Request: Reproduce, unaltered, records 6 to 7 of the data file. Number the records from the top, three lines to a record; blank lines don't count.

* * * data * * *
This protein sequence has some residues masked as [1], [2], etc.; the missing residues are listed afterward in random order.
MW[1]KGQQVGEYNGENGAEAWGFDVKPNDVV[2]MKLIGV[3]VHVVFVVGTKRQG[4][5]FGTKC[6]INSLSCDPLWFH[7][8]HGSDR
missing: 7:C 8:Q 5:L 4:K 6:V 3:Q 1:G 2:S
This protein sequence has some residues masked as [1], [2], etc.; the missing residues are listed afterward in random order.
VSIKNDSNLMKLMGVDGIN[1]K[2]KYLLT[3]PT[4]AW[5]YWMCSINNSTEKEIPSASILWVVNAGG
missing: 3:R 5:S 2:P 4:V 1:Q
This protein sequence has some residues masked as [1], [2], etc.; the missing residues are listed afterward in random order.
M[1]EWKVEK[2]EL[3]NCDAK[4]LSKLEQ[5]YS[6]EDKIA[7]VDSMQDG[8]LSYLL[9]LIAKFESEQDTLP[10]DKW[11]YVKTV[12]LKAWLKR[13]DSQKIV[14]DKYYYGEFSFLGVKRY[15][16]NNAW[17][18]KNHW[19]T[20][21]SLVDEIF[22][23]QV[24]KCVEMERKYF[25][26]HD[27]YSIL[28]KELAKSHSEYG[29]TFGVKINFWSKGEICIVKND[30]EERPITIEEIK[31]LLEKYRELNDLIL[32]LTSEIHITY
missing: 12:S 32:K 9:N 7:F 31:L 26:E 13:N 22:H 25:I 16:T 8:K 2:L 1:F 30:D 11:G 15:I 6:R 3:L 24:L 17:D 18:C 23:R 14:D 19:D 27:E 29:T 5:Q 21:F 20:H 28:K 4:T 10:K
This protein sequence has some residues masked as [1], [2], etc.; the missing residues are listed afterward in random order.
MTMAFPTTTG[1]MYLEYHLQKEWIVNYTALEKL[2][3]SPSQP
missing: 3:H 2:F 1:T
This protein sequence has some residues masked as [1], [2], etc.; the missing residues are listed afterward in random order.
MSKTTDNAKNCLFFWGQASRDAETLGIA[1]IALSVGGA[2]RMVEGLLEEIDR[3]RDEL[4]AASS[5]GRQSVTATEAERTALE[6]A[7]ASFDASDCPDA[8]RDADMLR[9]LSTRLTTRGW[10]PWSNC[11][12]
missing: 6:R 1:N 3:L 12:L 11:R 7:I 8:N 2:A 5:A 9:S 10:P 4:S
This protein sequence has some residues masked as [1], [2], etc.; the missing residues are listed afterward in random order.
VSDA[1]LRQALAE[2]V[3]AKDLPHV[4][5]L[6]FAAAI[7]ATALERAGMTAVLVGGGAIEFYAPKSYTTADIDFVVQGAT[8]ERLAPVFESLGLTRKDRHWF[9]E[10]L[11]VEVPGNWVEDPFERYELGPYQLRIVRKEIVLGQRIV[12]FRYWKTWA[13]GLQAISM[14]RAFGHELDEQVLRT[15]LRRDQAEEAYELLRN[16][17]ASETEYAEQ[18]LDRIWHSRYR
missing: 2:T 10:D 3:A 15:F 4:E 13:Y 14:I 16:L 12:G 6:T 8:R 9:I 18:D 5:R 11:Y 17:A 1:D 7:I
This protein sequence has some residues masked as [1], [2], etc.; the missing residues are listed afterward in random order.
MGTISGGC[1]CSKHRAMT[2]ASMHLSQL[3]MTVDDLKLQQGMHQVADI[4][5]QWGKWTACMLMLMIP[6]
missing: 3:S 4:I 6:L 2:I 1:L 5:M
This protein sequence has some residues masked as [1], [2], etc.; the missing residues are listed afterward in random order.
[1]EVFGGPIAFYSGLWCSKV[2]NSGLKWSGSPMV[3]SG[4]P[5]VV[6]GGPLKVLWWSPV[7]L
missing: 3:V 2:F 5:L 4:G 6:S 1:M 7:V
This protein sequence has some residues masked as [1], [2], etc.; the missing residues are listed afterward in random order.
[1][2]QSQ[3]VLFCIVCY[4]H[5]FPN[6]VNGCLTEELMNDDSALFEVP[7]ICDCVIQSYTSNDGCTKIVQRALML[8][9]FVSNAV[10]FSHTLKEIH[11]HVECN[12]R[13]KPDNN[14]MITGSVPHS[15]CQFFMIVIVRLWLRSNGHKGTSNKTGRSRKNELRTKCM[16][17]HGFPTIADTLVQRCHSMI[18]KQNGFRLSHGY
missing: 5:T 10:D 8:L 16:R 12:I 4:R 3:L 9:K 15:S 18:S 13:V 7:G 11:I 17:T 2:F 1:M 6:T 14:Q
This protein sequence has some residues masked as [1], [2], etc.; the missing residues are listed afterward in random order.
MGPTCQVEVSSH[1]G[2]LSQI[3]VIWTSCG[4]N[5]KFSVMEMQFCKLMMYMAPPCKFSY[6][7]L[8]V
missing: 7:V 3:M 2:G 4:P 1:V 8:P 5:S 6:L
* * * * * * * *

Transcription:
This protein sequence has some residues masked as [1], [2], etc.; the missing residues are listed afterward in random order.
VSDA[1]LRQALAE[2]V[3]AKDLPHV[4][5]L[6]FAAAI[7]ATALERAGMTAVLVGGGAIEFYAPKSYTTADIDFVVQGAT[8]ERLAPVFESLGLTRKDRHWF[9]E[10]L[11]VEVPGNWVEDPFERYELGPYQLRIVRKEIVLGQRIV[12]FRYWKTWA[13]GLQAISM[14]RAFGHELDEQVLRT[15]LRRDQAEEAYELLRN[16][17]ASETEYAEQ[18]LDRIWHSRYR
missing: 2:T 10:D 3:A 15:F 4:E 13:Y 14:I 16:L 12:G 6:T 8:R 9:I 18:D 5:R 11:Y 17:A 1:D 7:I
This protein sequence has some residues masked as [1], [2], etc.; the missing residues are listed afterward in random order.
MGTISGGC[1]CSKHRAMT[2]ASMHLSQL[3]MTVDDLKLQQGMHQVADI[4][5]QWGKWTACMLMLMIP[6]
missing: 3:S 4:I 6:L 2:I 1:L 5:M